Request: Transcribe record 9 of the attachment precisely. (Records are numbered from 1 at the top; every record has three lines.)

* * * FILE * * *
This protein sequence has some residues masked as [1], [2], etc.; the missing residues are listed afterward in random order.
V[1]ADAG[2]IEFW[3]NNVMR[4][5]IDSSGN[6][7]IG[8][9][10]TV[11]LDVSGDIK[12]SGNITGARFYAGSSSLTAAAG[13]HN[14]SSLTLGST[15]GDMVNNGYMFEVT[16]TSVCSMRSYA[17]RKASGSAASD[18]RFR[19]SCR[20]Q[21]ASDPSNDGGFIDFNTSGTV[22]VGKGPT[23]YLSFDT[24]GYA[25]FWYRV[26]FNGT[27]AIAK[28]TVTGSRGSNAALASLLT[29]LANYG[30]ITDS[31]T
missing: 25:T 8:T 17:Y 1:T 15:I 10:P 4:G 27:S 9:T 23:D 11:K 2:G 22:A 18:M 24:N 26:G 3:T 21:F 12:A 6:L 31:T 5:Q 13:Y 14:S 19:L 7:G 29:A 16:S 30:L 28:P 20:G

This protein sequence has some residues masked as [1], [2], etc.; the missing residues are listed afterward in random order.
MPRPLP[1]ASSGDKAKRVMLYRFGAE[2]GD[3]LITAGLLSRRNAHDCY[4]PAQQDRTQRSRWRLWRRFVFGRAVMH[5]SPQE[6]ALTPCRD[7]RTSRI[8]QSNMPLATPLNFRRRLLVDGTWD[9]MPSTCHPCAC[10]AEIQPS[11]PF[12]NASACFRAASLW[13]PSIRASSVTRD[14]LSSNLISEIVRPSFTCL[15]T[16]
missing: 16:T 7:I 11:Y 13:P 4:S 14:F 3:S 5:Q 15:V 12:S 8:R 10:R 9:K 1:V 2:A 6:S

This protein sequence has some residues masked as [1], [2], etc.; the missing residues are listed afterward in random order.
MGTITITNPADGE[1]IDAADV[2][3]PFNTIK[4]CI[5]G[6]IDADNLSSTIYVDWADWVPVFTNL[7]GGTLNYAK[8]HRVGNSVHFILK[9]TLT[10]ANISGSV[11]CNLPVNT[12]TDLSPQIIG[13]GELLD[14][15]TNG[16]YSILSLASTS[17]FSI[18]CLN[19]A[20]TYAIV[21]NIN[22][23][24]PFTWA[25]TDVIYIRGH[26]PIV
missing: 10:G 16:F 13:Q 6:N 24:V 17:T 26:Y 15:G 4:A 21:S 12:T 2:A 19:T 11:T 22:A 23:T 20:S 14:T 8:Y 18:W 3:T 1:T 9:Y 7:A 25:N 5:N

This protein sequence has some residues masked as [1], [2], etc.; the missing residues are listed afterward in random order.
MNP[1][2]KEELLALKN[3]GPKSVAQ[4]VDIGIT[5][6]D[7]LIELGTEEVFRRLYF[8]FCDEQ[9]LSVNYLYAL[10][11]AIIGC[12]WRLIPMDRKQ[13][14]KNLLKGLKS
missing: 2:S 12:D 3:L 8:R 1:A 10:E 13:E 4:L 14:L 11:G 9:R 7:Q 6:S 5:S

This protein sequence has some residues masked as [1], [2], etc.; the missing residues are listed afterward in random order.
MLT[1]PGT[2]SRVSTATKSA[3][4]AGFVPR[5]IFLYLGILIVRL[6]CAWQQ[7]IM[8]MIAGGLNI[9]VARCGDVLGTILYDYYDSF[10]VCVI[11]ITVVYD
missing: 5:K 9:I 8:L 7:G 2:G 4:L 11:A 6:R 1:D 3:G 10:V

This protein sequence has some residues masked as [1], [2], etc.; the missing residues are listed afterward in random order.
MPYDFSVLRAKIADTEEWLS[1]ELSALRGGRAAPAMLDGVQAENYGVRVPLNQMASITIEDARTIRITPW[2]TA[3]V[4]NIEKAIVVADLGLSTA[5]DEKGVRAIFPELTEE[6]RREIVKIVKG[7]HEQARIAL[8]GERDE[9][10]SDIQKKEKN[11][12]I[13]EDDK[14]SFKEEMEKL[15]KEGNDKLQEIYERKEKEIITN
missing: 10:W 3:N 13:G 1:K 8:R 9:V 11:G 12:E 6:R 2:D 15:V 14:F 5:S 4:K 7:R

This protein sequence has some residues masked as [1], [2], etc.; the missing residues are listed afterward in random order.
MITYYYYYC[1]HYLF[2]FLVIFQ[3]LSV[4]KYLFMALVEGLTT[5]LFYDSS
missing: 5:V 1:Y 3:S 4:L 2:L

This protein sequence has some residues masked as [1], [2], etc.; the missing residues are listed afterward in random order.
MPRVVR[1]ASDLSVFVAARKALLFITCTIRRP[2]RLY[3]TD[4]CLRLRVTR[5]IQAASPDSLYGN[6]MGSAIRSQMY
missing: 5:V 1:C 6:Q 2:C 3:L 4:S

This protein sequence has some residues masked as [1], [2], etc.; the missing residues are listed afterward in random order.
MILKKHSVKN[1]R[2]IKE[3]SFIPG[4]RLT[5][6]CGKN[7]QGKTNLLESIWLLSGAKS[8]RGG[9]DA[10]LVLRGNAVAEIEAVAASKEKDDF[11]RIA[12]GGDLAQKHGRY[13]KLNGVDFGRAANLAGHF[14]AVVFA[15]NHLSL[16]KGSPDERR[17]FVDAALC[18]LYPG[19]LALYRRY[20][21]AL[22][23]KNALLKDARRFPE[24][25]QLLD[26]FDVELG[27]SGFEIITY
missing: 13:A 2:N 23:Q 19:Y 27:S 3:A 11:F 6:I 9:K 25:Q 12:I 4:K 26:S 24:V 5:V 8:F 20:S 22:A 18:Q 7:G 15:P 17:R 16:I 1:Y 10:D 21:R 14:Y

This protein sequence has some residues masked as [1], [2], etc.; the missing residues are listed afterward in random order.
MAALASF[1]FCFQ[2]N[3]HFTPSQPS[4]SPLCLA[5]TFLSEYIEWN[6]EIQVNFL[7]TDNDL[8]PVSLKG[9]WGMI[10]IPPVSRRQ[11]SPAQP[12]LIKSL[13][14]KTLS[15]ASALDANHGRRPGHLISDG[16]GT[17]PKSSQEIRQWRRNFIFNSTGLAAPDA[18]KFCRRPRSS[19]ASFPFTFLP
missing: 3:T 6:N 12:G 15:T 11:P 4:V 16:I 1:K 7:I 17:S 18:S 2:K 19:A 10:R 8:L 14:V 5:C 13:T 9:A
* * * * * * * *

This protein sequence has some residues masked as [1], [2], etc.; the missing residues are listed afterward in random order.
MILKKHSVKN[1]R[2]IKE[3]SFIPG[4]RLT[5][6]CGKN[7]QGKTNLLESIWLLSGAKS[8]RGG[9]DA[10]LVLRGNAVAEIEAVAASKEKDDF[11]RIA[12]GGDLAQKHGRY[13]KLNGVDFGRAANLAGHF[14]AVVFA[15]NHLSL[16]KGSPDERR[17]FVDAALC[18]LYPG[19]LALYRRY[20][21]AL[22][23]KNALLKDARRFPE[24][25]QLLD[26]FDVELG[27]SGFEIITY
missing: 13:A 2:N 23:Q 19:Y 27:S 3:A 11:F 6:I 9:K 25:Q 12:I 4:K 26:S 24:V 5:V 8:F 20:S 22:A 18:Q 7:G 15:P 17:R 16:I 1:Y 10:D 21:R 14:Y